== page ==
PULMONARY COMPLICATIONS OF A STROKE
When the blood supply to the brain is interrupted or constricted, the brain can be deprived of oxygen and nutrients leading to the death of brain cells. This is known as a stroke and is a medical emergency in need of prompt treatment to prevent paralysis, memory loss, brain damage, speech impediment and self-care ability, including feeding. When self-care abilities are compromised due to a stroke, a feeding tube may be necessary. These feeding tubes often cause pulmonary complications, the most common of which is Pneumonia.
WHAT CAUSES A STROKE?
Deprived of oxygenated blood, the brain cells can die within minutes causing temporary or possibly permanent disabilities, depending on how long the brain the brain was deprived and which part was affected.
There are two main types of strokes, ischemic strokes and haemorrhagic strokes.
Ischemic strokes are caused by blood clots. Clots can form in the neck or brain due to plaque build-up in the arteries (caused by cholesterol), or they can form in a part of the body and travel to the brain, blocking a small blood vessel. Ischemic strokes can sometimes be a warning in the form of a mini-stroke where the stroke is temporary; these are called transient ischemic attacks. In other cases, these strokes are not warnings, and the symptoms are more severe.
A hemorrhagic stroke, on the other hand, occurs when a weakened blood vessel in the brain (known as an aneurysm) bursts and bleeds in the brain. This puts pressure on the blood cells and surrounding tissue, cutting off their blood supply. The blood vessels can be weakened by chronic high blood pressure.
WHAT ARE THE PULMONARY COMPLICATIONS THAT MAY OCCUR AFTER A STROKE?
Following a severe ischemic stroke, in which a patient has been admitted to the intensive care unit, a feeding tube may be necessary if self-care abilities have been affected by the damage to the brain. Depending on the on the severity of the stroke and the area of the brain that has been damaged, breathing control, respiratory mechanics and breathing patterns may be affected leading to gas exchange abnormalities and in some cases, require mechanical ventilation. Problems in the airways and lungs are common after a stroke. These may include sleep apnoea, venous thromboembolism, swallowing abnormalities, aspiration and pneumonia - stroke-related pneumonia being the most common.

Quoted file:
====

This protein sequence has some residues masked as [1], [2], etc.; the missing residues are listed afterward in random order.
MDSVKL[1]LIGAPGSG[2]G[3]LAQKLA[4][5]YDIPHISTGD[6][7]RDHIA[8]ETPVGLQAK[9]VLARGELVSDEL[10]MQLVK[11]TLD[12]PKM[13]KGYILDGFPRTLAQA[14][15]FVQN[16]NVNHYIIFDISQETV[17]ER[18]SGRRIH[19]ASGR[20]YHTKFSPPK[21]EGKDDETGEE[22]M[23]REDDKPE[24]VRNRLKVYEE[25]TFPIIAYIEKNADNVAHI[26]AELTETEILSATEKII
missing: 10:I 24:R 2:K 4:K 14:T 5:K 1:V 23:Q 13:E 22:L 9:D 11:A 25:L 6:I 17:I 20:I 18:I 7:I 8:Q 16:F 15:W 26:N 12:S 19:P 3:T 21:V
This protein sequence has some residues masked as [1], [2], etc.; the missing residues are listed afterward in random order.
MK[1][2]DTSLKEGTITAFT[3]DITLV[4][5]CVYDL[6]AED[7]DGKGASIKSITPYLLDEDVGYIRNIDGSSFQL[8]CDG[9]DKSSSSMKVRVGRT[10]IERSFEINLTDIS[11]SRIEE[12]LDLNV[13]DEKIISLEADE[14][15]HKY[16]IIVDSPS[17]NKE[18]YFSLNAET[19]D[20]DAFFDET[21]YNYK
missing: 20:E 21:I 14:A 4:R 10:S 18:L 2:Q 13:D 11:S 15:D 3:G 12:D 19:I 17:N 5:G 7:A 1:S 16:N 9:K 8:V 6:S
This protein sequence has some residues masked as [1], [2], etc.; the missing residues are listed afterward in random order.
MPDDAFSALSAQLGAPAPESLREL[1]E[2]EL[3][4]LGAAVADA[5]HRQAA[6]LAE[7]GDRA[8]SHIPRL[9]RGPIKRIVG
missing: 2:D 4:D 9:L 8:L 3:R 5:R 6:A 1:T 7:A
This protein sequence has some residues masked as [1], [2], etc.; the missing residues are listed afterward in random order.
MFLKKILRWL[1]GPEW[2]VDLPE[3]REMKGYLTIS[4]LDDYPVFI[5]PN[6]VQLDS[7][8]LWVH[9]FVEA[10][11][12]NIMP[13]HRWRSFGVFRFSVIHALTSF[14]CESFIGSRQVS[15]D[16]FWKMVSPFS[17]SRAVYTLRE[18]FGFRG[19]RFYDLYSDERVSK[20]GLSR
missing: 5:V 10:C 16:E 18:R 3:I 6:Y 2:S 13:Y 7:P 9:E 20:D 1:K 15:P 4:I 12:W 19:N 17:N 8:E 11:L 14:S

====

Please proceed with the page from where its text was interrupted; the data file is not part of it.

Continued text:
Stroke-related pneumonia often causes fevers within 48 hours of the stroke and is the most common reason for readmission in stroke survivors up to 5 years after a stroke. As a Specialist Physician, Dr Kenaope has expertise in the treatment of stroke-related pneumonia and management of stroke survivors with pulmonary complications.
OCCUPATIONAL LUNG DISEASE
In many of the occupational fields, workers are exposed to various hazardous fumes, dust and particles that can cause allergic diseases, irritant asthma, lung and pleural diseases and chronic pulmonary diseases. Depending on the occupational field, he may assist in the prevention of these chronic conditions as well as comprehensive treatment of these pulmonary conditions. As a Specialist Physician with extensive knowledge of pulmonary conditions, Dr Kenaope has experience in occupational lung diseases such as tuberculosis and silicosis in the South African mining industry and other industries.
WHAT ARE THE COMMON OCCUPATIONAL LUNG DISEASES IN SOUTH AFRICA?
Among the mining industry, lung diseases such as tuberculosis and silicosis are common due to the nature of the occupation. The small spaces mean that TB infection, reactivation and re-infection are common among miners and the silica dust inhalation leads to lung fibrosis, otherwise known as Silicosis. Often, these conditions are accompanied by HIV which leads to an increased susceptibility to these lung diseases.
Other industrial, manufacturing and agricultural occupations are also at risk of inhalation of dust, fumes and chemicals that lead to asthma, allergic diseases, bronchitis and chronic obstructive pulmonary disease (COPD). In the same way as mining, the nature of the occupation also leads to a high prevalence of Tuberculosis.
With his expertise, Dr Kenaope may assist in the treatment and management of these lung diseases as well as their symptoms and complications for the rest of the body. By taking the entire well-being of the patient into account, your overall health and prevention of lung cancer is a priority for him.